Lebanon's currency hit a new low against the dollar on the black market Tuesday, continuing its freefall in a country gripped by political deadlock and an economic crisis.
The latest plunge means the Lebanese pound has lost almost 90 percent of its value on the informal market in about 18 months.
The pound has been pegged to the dollar at 1,500 since 1997, but the country's worst economic crisis since the 1975-1990 civil war has seen its unofficial value plummet.
The slide has picked up speed in the past two weeks, with the exchange rate soaring from 10,000 Lebanese pounds to the dollar on March 2 to around 15,000 on Tuesday.
Three money changers said they were buying dollars for 14,800 to 14,900 pounds, while a customer told AFP they had sold the foreign currency at 15,000 pounds to the dollar.
The pound's fall has led to soaring food prices in a country where more than half of the population now lives below the poverty line.
Gaggles of protesters took to the streets in the capital and elsewhere in the country, in the latest such demonstrations in recent weeks.
"The rate is now 15,000 and rising. We the people are hungry," one protester told local television.
"Political leaders are sitting at home. What more do they want? For a Lebanese to set himself or his children on fire?"
In the afternoon, young protesters on mopeds drove around Beirut calling on shops to shutter, and managed to close down a large supermarket.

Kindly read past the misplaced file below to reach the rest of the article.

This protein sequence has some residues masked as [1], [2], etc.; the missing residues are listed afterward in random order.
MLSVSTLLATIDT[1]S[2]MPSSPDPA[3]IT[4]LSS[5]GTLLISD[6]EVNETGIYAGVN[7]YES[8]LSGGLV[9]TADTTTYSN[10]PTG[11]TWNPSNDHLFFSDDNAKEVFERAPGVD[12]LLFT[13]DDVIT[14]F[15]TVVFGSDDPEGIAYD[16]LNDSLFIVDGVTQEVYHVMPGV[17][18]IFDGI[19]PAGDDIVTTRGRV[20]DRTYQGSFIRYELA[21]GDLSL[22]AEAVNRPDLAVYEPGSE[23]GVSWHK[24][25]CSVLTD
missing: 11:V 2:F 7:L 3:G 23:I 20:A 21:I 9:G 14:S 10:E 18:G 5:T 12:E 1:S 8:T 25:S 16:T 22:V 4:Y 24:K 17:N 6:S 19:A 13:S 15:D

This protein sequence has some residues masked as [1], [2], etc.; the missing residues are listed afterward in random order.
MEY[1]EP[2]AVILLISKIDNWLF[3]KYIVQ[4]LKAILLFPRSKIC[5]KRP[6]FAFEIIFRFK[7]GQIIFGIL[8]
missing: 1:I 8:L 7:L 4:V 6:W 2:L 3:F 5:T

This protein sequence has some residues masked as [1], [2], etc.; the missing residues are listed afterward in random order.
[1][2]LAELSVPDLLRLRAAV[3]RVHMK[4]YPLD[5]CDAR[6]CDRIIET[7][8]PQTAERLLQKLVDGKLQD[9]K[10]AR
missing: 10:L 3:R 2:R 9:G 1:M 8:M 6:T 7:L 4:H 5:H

Some gas stations closed after they became unable to replenish their tanks over the soaring exchange rate, the National News Agency said.
- 'Country collapsing' -
The smell of burning tyres briefly wafted over the capital after they were set alight by protesters.
"Lebanon exchange rate reaches 15,000LL to the 1$. Last night it was 13,250," tweeted analyst Maha Yahya.
"Country collapsing around us & we are unable to do anything," said Yahya, the director of the Carnegie Middle East Center.
Since autumn 2019, banks have largely prevented ordinary depositors from accessing their dollar savings or transferring them abroad, forcing them to resort to the black market to obtain foreign currency.
In a country that needs dollars to import goods, several shops have closed their doors in recent days to re-price goods and some factories have halted production.
The government resigned in August last year after a devastating port blast that killed more than 200 people and ravaged a large part of the capital.
But the deeply divided political class has failed to form a new cabinet to enact desperately needed reforms to unlock billions of dollars in promised international aid.
France and the United States last week hit out at Lebanon's squabbling politicians, with Paris saying they were failing to help the country as it slid towards "total collapse".
France has taken a leading role in trying to break the political deadlock in its former protectorate, with President Emmanuel Macron visiting the country twice last year.
The country was rocked by mass protests in October 2019 against the political class, who demonstrators accuse of being inept and corrupt.